Courses tagged with "Course Facilitation" (55)
This course gives a broad overview of Western music from the Middle Ages to the 20th century, with emphasis on late baroque, classical, romantic, and modernist styles (1700-1910). It is also meant to enhance students' musical experience by developing listening skills and an understanding of diverse forms and genres. Major composers and their works will be placed in social and cultural contexts. Weekly lectures feature demonstrations by professional performers, and introduce topics to be discussed in sections. The focus of the course is on the weekly listening and reading assignments.
This course examines European music from the early Middle Ages until the end of the Renaissance. It includes a chronological survey and intensive study of three topics: chant and its development, music in Italy 1340-1420, and music in Elizabethan England. Instruction focuses on methods and pitfalls in studying music of the distant past. Students' papers, problem sets, and presentations explore lives, genres, and works in depth. Works are studied in facsimile of original notation, and from original manuscripts at MIT, where possible.
In this course, we will rebuild the everyday sounds of nature, machines, and animals from scratch and encapsulate them in dynamic sound objects which can be embedded into computer games, animations, movies, virtual environments, sound installations, and theatre productions. You will learn how to analyze and model sounds and resynthesize them with the open-source graphical programming environment Pure Data (Pd). Our work will be guided by Andy Farnell's book Designing Sound (MIT Press, 2010). No previous programming experience is required.
This course explores the relationship between music and the supernatural, focusing on the social history and context of supernatural beliefs as reflected in key literary and musical works from 1600 to the present. It provides an understanding of the place of ambiguity and the role of interpretation in culture, science and art. Great works of art by Shakespeare, Verdi, Goethe (in translation), Gounod, Henry James and Benjamin Britten are explored, as well as readings from the most recent scholarship on magic and the supernatural.
This class is an interdisciplinary survey that explores the experiences of people of African descent through the overlapping approaches of history, literature, anthropology, legal studies, media studies, performance, linguistics, and creative writing. It connects the experiences of African Americans and of other American minorities, focusing on social, political, and cultural histories, and on linguistic patterns. Activities include lectures, discussions, workshops, and required field trips that involve minimal cost to students.
This class introduces students to the rudiments of Western music through oral, aural, and written practice utilizing rhythm, melody, intervals, scales, chords, and musical notation. The approach is based upon the inclusive Kodály philosophy of music education. Individual skills are addressed through a variety of means, emphasizing singing and keyboard practice in the required piano labs.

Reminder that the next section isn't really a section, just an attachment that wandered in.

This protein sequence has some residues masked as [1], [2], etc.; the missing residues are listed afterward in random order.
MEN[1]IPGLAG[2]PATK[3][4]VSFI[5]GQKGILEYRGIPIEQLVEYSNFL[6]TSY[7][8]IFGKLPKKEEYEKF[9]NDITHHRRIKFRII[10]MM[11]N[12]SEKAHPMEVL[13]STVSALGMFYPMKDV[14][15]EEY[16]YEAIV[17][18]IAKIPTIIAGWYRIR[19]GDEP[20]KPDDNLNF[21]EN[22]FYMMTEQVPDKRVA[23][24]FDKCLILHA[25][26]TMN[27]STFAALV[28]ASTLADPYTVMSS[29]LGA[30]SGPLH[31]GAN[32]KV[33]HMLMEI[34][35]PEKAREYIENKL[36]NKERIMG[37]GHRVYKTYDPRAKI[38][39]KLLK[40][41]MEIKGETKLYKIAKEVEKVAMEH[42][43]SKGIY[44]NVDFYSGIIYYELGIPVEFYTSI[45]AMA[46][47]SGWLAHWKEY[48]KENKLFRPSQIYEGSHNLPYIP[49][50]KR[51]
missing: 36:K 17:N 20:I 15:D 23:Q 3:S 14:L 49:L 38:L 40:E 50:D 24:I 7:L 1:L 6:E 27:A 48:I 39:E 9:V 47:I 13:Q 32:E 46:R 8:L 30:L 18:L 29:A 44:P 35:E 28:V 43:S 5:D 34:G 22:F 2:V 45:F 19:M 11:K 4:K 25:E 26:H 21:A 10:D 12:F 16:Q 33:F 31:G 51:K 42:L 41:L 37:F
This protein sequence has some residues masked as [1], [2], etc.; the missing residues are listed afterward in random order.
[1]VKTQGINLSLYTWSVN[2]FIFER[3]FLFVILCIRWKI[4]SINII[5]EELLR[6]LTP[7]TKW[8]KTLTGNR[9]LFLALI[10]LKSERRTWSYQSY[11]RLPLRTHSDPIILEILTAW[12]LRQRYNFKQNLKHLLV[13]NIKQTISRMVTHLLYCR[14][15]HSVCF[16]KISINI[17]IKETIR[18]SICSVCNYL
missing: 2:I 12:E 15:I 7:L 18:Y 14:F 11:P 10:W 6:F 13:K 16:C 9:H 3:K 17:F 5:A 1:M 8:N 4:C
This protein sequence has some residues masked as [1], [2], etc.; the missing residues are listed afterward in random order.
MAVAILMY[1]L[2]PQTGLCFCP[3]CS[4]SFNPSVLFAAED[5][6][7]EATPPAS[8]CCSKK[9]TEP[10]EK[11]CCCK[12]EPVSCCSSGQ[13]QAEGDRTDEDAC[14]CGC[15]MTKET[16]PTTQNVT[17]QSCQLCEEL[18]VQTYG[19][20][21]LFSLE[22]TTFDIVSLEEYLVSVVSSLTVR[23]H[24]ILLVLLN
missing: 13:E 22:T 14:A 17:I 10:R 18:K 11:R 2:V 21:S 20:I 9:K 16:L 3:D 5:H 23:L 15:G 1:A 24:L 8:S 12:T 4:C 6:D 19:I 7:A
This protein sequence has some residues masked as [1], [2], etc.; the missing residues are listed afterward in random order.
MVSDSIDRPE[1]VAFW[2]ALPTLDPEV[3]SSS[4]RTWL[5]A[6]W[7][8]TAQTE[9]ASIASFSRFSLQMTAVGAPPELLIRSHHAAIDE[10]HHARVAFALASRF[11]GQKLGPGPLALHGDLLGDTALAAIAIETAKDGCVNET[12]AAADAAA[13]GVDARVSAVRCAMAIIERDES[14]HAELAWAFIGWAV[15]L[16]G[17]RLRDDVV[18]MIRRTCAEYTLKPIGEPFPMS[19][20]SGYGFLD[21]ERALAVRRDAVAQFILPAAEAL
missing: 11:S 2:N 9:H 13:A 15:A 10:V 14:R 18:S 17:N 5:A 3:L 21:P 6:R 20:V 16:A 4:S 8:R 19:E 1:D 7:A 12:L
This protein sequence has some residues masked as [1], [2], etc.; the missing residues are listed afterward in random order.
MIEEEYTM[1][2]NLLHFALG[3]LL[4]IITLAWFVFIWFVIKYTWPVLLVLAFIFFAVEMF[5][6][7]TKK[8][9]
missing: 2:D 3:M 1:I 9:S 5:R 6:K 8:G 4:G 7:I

This course surveys Romantic musical genres including song, choral music, opera, piano sonata, character cycle, concerto, symphony, and symphonic poem, including the composers Beethoven, Schubert, Berlioz, Chopin, Brahms, Wagner, Verdi, Tchaikovsky, and Mahler. Written essays and oral presentations are based on live performances as well as listening and reading assignments.
This course focuses on Hindustani classical music of North India, and also involves learning about the ancient foundations of the rich classical traditions of music and dance of all Indian art and culture. Students explore the practice the ragas and talas through learning songs, dance, and drumming compositions, and develop insights through listening, readings, and concert attendance.
Directed practice in acting, production, or design on a sustained theater piece, either one-act or full length, from pre-rehearsal preparation to workshop production. Consult Theater Arts Office. Includes directed practice in stagecraft. Dramashop rehearses a production of Eric Bogosian's play "subUrbia" for presentation the first two weekends in February. Visiting artist, David R. Gammons, directs. Approximately 10 roles filled by auditions. Students can receive up to six credits for acting or technical positions. Schedule of rehearsals to be arranged, but actors should be available during the afternoon. Students must be available for performances in early February. This course is offered during the Independent Activities Period (IAP), which is a special 4-week term at MIT that runs from the first week of January until the end of the month.
Leslie Cocuzzo Held
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